IT’S a question that’s on every auto journo’s lips right now, and one that Yasushi Ueda, chief engineer of the 12th-generation Toyota Corolla, is probably sick to death of by now: is there a performance version of the new Corolla in the works?
The official answer is still elusive, and Ueda certainly isn’t spilling the beans just yet, but reading between the lines it’s clear that bringing a proper C-segment hot hatch to market is a high priority at Toyota’s head office.
Asked whether he’d like to expand the Corolla family to incorporate a bona-fide performance derivative, Ueda was forthright with his own personal opinion.
“Personally, strongly, I would prefer to have one,” he said, laughing. “Unfortunately, at launch timing, there is nothing I can talk about.”
But it’s clear that Ueda is keen on the idea of a hopped-up Corolla. His first car was a sporty AE92 Corolla two-door, so he’s no stranger to the idea of hatchbacks that are fun to drive fast.
Does the AE92 ring a bell? Of course it does – they spent plenty of time orbiting a certain mountain in regional NSW in the early 1990s, and were surprisingly rapid for the time.
The burning question is, what will power a future hot Corolla? The entire hot hatch field moved to turbocharged powertrains years ago, but in this country the Corolla remains staunchly naturally-aspirated, with a 1.8-litre hybrid or 2.0 litre petrol the only engines on offer.
A 1.2-litre turbo petrol is available with the new model in some overseas markets, but it’s a low-emissions motor more than anything else, an engine designed to sip fuel to avoid the taxman. Its 85kW output tells you all you need to know about its intent.
There are rumours that another hybrid option is being considered for a Corolla performer, but the most obvious solution would be a development of the 12th-gen Corolla’s fresh new “Dynamic Force” 2.0-litre. Built on an all-alloy block architecture and boasting direct injection and variable valve timing on both intake and exhaust cams, the engine already makes a healthy 125kW/200Nm without the aid of a turbocharger – or even high-octane petrol. Its thermal efficiency (the amount of energy it’s able to extract from a given quantity of 91RON), is a world-leading 40 percent.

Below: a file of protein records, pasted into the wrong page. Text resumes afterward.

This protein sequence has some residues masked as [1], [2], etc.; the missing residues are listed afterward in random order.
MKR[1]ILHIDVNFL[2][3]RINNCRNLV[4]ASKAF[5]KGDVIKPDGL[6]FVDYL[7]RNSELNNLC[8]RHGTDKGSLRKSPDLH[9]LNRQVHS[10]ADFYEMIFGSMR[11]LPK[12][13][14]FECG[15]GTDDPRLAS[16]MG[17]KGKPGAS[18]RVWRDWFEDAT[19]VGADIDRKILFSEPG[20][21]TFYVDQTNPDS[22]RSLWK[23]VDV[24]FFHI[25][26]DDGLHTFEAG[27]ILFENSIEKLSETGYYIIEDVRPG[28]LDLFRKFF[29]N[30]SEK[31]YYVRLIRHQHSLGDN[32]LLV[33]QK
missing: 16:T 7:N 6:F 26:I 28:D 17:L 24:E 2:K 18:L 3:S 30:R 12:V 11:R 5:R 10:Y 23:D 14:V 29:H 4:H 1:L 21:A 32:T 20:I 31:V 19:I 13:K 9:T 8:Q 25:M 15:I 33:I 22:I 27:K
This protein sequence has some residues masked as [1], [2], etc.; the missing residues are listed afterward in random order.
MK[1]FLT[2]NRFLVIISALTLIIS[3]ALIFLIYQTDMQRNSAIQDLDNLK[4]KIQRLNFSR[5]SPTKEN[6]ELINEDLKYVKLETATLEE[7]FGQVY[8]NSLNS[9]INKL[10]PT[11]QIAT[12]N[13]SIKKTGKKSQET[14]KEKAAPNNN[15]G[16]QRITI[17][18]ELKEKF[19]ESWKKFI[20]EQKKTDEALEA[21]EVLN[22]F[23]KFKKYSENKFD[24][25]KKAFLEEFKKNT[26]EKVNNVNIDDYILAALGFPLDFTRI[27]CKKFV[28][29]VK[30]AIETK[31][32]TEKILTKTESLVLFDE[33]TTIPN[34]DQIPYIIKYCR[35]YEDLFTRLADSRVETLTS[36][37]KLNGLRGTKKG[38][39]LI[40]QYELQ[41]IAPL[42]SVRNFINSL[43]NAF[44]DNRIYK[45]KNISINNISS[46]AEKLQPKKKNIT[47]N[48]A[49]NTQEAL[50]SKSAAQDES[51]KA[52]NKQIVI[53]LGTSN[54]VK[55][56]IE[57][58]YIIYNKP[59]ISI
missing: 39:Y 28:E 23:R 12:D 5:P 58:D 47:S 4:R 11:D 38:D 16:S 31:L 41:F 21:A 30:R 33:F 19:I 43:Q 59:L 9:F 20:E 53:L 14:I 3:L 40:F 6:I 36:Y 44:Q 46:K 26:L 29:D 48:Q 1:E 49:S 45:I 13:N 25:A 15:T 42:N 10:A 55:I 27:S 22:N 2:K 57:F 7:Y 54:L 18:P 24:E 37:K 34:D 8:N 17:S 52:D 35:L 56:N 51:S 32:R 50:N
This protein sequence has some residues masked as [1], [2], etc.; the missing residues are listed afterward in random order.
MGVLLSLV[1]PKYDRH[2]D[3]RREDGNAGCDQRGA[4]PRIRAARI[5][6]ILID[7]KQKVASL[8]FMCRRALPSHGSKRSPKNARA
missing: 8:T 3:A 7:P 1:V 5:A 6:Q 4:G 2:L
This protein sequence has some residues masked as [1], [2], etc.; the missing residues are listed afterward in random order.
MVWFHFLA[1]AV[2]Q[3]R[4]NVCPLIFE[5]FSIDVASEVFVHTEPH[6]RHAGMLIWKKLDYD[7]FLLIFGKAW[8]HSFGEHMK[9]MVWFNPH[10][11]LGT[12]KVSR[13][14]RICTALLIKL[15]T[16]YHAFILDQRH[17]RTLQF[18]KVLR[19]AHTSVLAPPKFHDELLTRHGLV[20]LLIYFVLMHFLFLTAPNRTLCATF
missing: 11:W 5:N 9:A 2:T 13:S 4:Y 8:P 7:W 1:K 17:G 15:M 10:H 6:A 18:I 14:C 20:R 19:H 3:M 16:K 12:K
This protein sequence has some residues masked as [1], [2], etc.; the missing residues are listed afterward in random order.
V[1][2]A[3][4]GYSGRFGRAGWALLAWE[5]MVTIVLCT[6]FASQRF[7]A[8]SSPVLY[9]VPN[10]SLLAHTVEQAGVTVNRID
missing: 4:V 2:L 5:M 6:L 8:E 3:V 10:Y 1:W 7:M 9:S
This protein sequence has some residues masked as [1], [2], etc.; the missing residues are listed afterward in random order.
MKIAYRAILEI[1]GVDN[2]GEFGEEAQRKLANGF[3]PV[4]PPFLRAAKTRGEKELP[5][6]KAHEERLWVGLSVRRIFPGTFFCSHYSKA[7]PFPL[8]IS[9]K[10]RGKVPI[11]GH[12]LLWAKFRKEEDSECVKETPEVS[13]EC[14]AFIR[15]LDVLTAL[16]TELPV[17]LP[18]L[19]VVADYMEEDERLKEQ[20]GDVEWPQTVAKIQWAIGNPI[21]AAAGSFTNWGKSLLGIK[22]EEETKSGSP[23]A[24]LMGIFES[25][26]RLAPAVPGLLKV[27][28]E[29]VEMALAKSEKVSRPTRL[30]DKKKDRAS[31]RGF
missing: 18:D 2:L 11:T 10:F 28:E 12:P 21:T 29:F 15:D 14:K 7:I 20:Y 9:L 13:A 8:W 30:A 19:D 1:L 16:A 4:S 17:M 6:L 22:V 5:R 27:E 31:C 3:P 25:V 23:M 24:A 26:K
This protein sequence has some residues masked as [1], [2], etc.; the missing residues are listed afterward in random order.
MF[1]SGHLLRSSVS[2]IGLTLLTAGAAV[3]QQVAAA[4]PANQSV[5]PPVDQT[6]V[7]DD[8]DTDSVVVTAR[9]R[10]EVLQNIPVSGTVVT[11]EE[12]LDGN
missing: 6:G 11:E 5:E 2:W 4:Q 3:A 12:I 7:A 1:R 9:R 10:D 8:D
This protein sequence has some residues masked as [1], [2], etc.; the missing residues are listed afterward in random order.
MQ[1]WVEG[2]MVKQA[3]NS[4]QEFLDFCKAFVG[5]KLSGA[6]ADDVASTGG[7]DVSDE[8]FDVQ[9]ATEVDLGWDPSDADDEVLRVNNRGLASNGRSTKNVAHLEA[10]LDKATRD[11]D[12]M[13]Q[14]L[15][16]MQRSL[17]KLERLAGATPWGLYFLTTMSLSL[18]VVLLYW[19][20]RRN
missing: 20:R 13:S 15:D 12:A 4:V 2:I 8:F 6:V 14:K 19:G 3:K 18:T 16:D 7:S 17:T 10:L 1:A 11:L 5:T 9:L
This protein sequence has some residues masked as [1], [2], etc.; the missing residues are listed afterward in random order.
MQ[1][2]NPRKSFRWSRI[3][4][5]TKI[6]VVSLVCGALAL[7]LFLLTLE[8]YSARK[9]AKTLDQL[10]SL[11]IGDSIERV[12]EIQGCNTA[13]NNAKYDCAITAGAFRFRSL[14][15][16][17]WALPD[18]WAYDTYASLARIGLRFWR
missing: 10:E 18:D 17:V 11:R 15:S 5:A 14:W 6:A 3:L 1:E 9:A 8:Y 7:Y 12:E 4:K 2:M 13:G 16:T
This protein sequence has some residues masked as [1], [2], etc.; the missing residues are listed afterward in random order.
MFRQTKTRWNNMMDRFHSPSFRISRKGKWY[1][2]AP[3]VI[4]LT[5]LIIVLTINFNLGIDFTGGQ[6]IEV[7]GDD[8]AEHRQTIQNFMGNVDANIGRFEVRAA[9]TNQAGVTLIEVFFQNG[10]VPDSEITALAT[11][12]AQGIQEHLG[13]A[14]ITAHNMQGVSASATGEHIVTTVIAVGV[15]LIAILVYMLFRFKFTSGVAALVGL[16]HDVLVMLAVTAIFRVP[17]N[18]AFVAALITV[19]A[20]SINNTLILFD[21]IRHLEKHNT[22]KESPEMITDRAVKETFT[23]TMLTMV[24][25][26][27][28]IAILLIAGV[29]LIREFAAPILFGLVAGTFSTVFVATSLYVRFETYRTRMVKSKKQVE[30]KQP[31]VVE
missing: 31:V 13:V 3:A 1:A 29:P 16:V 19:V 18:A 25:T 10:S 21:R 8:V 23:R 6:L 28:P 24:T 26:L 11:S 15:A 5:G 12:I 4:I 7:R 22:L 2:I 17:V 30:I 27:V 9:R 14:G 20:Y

The hardware story is off to a good start, then. Asked by Wheels whether the Dynamic Force 2.0L could be adapted to forced induction, Ueda indicated that Toyota’s vast engineering department could certainly find a way.
“It can be turbocharged, technically yes,” Ueda said. “But other investigation is required. At this stage I can’t say if it would be okay or not okay”.
Delving deeper into technical details, it was made clear that the ultra-high 13.0:1 compression ratio and undersquare bore-and-stroke dimensions of the Dynamic Force 2.0L would need to be addressed if it was going to be adapted into a performance car powertrain.
The good news is the chassis would require far less work. Having now driven the Corolla on local roads (read our first drive review here), it’s obvious that the Corolla’s brand-new underpinnings can take a lot more than the 2.0 atmo’s 125kW.
The move to make a multi-link rear suspension was largely driven by a desire to inject the Corolla with a more fun-to-drive persona, and it’s worked. Meanwhile the rejigged MacPherson strut front end offers geometry that enhances cornering competence, and is augmented by brake torque vectoring that actively cancels out understeer. Meanwhile the bodyshell, built on Toyota’s still-fresh TNGA platform, is a whopping 60 percent more torsionally rigid than the previous generation – another performance-enhancing trait.
Note that we’re talking about attributes that are baked into every single Corolla sold here, not sports-tuned variants sitting on big wheels and sticky rubber. Expect more tricks to be applied to a Corolla that’s actually intended to be driven like a hooligan.
This is no accident. Ueda spent four years in Toyota’s European engineering centre as a chassis engineer, where he became intimately familiar with the dynamic virtues of vehicles from Volkswagen, BMW, and others. When benchmarking rivals for the Corolla, Ueda zeroed in on the Golf, Civic and Mazda 3 – all cars lauded for their on-road handling.
“Mainly for the dynamic performance we benchmarked Golf, Civic and Mazda 3. Sometimes better handling cars are not good riding cars, and good riding cars don’t’ have good handling. But we want to have both of them – the best performance balance between ride and handling.”
The idea of a Corolla-based performance car is one that Toyota’s local boss, Sean Hanley, finds supremely appealing. Asked if he was keen on one for the Australian market, his response was emphatic.
“Yeah, of course! I mean, who wouldn’t. I think there’s a real appetite in Australia for performance cars, and if we can successfully bring Supra to market – and we’re yet to confirm that – but if we could then that’s important to our future, and exciting.”
When asked if he’d relayed that enthusiasm to Toyota’s top brass, Hanley hinted that many in Toyota’s head office felt the same way.
“I wouldn’t say that I’ve put the hard word on anyone,” Hanley said, grinning, “but I think our TMC colleagues have the same desires as we all do, and that’s to bring exciting, fun to drive cars to market.”
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